Sixteen years ago, Ford Arts, Beats and Eats began as a Detroit-area, Labor Day weekend event celebrating the best in live music, artistry, and cuisine; this year was no exception. The festival opened Friday August 30th complete with the wafting smells of delicious local fare, the pulsing sounds of talented musicians, and a vast display of the best of local artistry and brand alike. Carnival rides, bounce houses, games, and face painters guaranteed to deliver smiles for even the youngest of attendees. Something for everyone, it would seem.
There is one group often set apart from the "everyone" ~ the autism community. Those who have autism are by and large unable to tolerate the stimulation of big crowds and loud noises. They can lack the patience to wait in long lines and to adhere to the constraints of normal social graces. They can be easily distracted and prone to wandering - a dangerous possibility in lieu of the fact that many with autism lack the ability to communicate in a way that most can easily understand. These things all become barriers to the families who attempt to participate in festivals and isolate those who have long since given up trying, in the face of many failed attempts.
This year was different. The charitable partnership of The Autism Alliance of Michigan and Autism Speaks with the festival was particularly noteworthy; their well-planned, compassionate endeavor making the event accessible and fun for Michiganders and their families affected by autism. The organizations offered reserved spaces for up to five family members to participate in the event on either Saturday or Monday. The package was incredibly generous including free parking at a garage directly next to an entrance, free all-access ride wristbands for those family members and free water bottles. The gates opened two hours early to ensure a lack of crowds and the absence of music, removing those barriers that might normally keep many of such families away.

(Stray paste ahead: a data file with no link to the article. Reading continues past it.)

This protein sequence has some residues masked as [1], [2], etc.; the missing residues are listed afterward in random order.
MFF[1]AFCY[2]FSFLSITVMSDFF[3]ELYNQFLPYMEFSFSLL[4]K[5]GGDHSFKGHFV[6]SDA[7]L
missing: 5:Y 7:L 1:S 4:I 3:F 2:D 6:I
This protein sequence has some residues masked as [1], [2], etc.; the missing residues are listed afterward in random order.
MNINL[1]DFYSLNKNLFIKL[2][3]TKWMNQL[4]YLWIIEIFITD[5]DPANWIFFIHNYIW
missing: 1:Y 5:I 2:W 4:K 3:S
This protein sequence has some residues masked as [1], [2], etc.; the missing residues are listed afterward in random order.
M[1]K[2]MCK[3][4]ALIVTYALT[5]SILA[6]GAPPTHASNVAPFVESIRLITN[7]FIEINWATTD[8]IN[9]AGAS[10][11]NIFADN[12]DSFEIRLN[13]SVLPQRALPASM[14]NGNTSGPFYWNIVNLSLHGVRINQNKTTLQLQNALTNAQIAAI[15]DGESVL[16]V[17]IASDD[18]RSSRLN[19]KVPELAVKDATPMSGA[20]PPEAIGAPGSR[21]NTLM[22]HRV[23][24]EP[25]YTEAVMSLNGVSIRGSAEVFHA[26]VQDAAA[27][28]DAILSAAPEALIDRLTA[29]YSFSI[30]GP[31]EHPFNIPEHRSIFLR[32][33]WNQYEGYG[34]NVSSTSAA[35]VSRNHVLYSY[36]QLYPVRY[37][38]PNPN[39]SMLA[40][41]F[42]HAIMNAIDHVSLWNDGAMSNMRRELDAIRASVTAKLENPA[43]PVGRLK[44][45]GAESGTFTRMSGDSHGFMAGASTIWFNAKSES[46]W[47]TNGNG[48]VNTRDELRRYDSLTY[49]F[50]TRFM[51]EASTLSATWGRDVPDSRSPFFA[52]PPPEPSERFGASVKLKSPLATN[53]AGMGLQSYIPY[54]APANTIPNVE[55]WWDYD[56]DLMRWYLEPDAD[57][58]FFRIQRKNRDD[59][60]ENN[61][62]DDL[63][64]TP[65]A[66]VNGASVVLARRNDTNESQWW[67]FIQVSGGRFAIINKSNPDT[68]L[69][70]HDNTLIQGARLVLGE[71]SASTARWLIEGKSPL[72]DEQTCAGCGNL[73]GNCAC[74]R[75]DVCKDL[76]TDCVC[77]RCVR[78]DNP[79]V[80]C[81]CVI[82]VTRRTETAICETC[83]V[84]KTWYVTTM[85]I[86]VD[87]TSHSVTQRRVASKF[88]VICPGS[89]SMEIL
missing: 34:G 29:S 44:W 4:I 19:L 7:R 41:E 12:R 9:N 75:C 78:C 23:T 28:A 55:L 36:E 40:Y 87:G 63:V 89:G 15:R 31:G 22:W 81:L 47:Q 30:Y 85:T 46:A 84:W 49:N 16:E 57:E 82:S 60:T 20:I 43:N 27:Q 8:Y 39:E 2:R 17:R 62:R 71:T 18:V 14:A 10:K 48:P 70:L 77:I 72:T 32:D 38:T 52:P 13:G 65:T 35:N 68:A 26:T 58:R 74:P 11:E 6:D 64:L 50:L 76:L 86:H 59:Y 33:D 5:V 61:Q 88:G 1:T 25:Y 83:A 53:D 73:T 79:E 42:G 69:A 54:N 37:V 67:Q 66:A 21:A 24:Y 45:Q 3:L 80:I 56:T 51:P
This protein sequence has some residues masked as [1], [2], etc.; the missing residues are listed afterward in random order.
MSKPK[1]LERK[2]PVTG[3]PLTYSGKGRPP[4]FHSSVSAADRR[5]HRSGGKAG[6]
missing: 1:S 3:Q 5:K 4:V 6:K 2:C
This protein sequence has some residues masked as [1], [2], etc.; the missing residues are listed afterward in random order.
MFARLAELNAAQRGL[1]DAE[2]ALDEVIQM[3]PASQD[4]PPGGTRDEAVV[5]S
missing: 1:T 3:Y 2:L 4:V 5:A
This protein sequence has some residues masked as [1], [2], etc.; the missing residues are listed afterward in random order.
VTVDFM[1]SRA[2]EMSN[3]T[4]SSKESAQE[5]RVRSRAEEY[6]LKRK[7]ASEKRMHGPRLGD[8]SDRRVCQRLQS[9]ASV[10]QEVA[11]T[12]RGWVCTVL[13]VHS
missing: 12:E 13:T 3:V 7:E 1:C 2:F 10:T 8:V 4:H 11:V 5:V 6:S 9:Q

If that wasn't enough, the kind owners of The Peking House opened the second floor banquet room of their restaurant and hosted a free lunch sponsored by Olga’s Kitchen, The Town Tavern, and Benito’s Pizza who provided salad, a chicken-macaroni casserole, and pizza respectively. There was even a delicious gluten-free desert sponsored by the talented bakers of Sisro’s Cakery. Families were seated together at large tables, providing the opportunity to interact with others in the autism community or more simply put, to be amongst friends.
A special, heartfelt thank you is in order for all those who made this possible, right down to the volunteers in various autism-themed garb; each and every one of them with big smiles and open hearts for those they spent the day serving. Your efforts did not go unnoticed or unappreciated. Those of us who benefited are grateful in ways these words do not do justice to. To you, we raise a glass and say eat, drink, and be merry! It is because of you, that we were able to do the very same.
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